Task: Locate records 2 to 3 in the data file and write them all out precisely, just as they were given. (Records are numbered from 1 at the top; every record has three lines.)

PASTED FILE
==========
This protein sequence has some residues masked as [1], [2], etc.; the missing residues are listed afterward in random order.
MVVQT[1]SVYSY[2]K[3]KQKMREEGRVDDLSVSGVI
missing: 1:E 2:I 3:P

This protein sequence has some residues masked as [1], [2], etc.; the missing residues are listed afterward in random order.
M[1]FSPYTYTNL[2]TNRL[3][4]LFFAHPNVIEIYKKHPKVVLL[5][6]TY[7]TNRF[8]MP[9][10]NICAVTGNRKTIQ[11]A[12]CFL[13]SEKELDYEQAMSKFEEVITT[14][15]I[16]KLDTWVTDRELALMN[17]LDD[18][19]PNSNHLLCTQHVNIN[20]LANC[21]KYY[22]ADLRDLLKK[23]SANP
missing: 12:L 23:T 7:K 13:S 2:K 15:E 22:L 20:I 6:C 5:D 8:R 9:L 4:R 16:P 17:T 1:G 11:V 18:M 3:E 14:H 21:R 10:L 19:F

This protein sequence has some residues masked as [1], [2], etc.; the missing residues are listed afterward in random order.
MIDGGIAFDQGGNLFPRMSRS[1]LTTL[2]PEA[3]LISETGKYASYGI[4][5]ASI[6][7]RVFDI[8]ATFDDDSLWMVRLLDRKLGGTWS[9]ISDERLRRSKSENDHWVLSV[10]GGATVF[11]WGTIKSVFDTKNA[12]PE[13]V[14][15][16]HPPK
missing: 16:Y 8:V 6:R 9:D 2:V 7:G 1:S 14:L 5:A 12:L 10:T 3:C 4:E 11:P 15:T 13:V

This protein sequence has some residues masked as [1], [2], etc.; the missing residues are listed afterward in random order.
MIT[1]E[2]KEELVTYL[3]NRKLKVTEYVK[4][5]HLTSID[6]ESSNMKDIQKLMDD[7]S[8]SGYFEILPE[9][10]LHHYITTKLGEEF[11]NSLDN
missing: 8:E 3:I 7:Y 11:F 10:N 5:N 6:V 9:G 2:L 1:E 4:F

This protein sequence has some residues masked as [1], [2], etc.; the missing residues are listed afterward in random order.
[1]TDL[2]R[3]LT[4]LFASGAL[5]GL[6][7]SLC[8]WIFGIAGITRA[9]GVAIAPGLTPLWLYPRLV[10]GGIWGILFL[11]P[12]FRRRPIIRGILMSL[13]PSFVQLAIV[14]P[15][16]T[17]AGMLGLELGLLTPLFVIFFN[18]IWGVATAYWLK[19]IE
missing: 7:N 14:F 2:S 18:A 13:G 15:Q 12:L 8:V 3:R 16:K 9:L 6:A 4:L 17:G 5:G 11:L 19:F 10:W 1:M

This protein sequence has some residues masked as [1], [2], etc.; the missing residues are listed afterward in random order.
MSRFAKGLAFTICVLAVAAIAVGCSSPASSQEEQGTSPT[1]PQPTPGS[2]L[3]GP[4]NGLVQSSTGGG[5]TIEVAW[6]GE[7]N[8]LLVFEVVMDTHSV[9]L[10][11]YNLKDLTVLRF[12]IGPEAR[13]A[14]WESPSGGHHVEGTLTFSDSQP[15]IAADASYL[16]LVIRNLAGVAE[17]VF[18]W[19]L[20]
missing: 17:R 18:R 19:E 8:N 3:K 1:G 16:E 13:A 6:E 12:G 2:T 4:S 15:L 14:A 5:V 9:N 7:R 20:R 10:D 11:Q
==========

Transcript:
This protein sequence has some residues masked as [1], [2], etc.; the missing residues are listed afterward in random order.
M[1]FSPYTYTNL[2]TNRL[3][4]LFFAHPNVIEIYKKHPKVVLL[5][6]TY[7]TNRF[8]MP[9][10]NICAVTGNRKTIQ[11]A[12]CFL[13]SEKELDYEQAMSKFEEVITT[14][15]I[16]KLDTWVTDRELALMN[17]LDD[18][19]PNSNHLLCTQHVNIN[20]LANC[21]KYY[22]ADLRDLLKK[23]SANP
missing: 12:L 23:T 7:K 13:S 2:K 15:E 22:L 20:I 6:C 5:D 8:R 9:L 4:R 16:P 17:T 1:G 11:V 18:M 3:E 14:H 21:R 10:L 19:F

This protein sequence has some residues masked as [1], [2], etc.; the missing residues are listed afterward in random order.
MIDGGIAFDQGGNLFPRMSRS[1]LTTL[2]PEA[3]LISETGKYASYGI[4][5]ASI[6][7]RVFDI[8]ATFDDDSLWMVRLLDRKLGGTWS[9]ISDERLRRSKSENDHWVLSV[10]GGATVF[11]WGTIKSVFDTKNA[12]PE[13]V[14][15][16]HPPK
missing: 16:Y 8:V 6:R 9:D 2:V 7:G 1:S 14:L 5:A 12:L 10:T 3:C 4:E 11:P 15:T 13:V